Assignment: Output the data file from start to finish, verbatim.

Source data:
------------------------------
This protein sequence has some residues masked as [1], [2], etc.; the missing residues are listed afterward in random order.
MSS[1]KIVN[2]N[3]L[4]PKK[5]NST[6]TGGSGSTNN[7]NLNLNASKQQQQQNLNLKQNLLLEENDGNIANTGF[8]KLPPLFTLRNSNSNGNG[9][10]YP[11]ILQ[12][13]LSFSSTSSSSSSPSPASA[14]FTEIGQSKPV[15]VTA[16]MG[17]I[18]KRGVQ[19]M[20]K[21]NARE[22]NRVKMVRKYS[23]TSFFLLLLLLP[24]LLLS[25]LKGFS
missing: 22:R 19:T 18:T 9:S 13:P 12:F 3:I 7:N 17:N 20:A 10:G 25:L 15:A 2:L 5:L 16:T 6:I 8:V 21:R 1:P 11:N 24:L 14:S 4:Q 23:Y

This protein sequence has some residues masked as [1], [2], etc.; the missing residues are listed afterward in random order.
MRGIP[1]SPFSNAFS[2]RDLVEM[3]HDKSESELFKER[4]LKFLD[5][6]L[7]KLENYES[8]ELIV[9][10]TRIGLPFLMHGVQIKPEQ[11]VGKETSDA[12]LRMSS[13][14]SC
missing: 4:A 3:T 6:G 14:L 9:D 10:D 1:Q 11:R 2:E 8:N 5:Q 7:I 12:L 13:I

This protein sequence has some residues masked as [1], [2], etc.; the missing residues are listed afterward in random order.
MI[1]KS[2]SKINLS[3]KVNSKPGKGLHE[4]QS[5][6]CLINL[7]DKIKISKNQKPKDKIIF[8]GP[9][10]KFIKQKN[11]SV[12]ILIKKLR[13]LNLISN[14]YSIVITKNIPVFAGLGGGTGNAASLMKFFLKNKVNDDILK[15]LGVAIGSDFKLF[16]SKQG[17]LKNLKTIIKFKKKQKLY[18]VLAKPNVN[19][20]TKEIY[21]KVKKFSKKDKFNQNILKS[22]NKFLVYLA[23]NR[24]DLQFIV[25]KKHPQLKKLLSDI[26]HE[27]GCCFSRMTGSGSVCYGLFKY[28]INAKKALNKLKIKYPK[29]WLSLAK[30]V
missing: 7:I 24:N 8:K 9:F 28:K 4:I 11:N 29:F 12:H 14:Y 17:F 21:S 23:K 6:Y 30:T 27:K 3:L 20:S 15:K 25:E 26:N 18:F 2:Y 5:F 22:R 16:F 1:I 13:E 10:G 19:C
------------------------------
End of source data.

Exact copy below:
This protein sequence has some residues masked as [1], [2], etc.; the missing residues are listed afterward in random order.
MSS[1]KIVN[2]N[3]L[4]PKK[5]NST[6]TGGSGSTNN[7]NLNLNASKQQQQQNLNLKQNLLLEENDGNIANTGF[8]KLPPLFTLRNSNSNGNG[9][10]YP[11]ILQ[12][13]LSFSSTSSSSSSPSPASA[14]FTEIGQSKPV[15]VTA[16]MG[17]I[18]KRGVQ[19]M[20]K[21]NARE[22]NRVKMVRKYS[23]TSFFLLLLLLP[24]LLLS[25]LKGFS
missing: 22:R 19:T 18:T 9:S 13:P 12:F 3:I 7:N 17:N 20:A 10:G 25:L 15:A 2:L 5:L 16:T 6:I 8:V 21:R 1:P 11:N 24:L 14:S 4:Q 23:Y

This protein sequence has some residues masked as [1], [2], etc.; the missing residues are listed afterward in random order.
MRGIP[1]SPFSNAFS[2]RDLVEM[3]HDKSESELFKER[4]LKFLD[5][6]L[7]KLENYES[8]ELIV[9][10]TRIGLPFLMHGVQIKPEQ[11]VGKETSDA[12]LRMSS[13][14]SC
missing: 4:A 3:T 6:G 14:L 9:D 10:D 1:Q 11:R 2:E 8:N 5:Q 7:I 12:L 13:I

This protein sequence has some residues masked as [1], [2], etc.; the missing residues are listed afterward in random order.
MI[1]KS[2]SKINLS[3]KVNSKPGKGLHE[4]QS[5][6]CLINL[7]DKIKISKNQKPKDKIIF[8]GP[9][10]KFIKQKN[11]SV[12]ILIKKLR[13]LNLISN[14]YSIVITKNIPVFAGLGGGTGNAASLMKFFLKNKVNDDILK[15]LGVAIGSDFKLF[16]SKQG[17]LKNLKTIIKFKKKQKLY[18]VLAKPNVN[19][20]TKEIY[21]KVKKFSKKDKFNQNILKS[22]NKFLVYLA[23]NR[24]DLQFIV[25]KKHPQLKKLLSDI[26]HE[27]GCCFSRMTGSGSVCYGLFKY[28]INAKKALNKLKIKYPK[29]WLSLAK[30]V
missing: 7:I 24:N 8:K 9:F 28:K 4:I 11:N 29:F 12:H 14:Y 17:F 21:S 23:K 6:Y 30:T 27:K 3:L 20:S 15:K 25:E 26:N 18:F 2:Y 5:F 22:R 16:F 1:I 13:E 10:G 19:C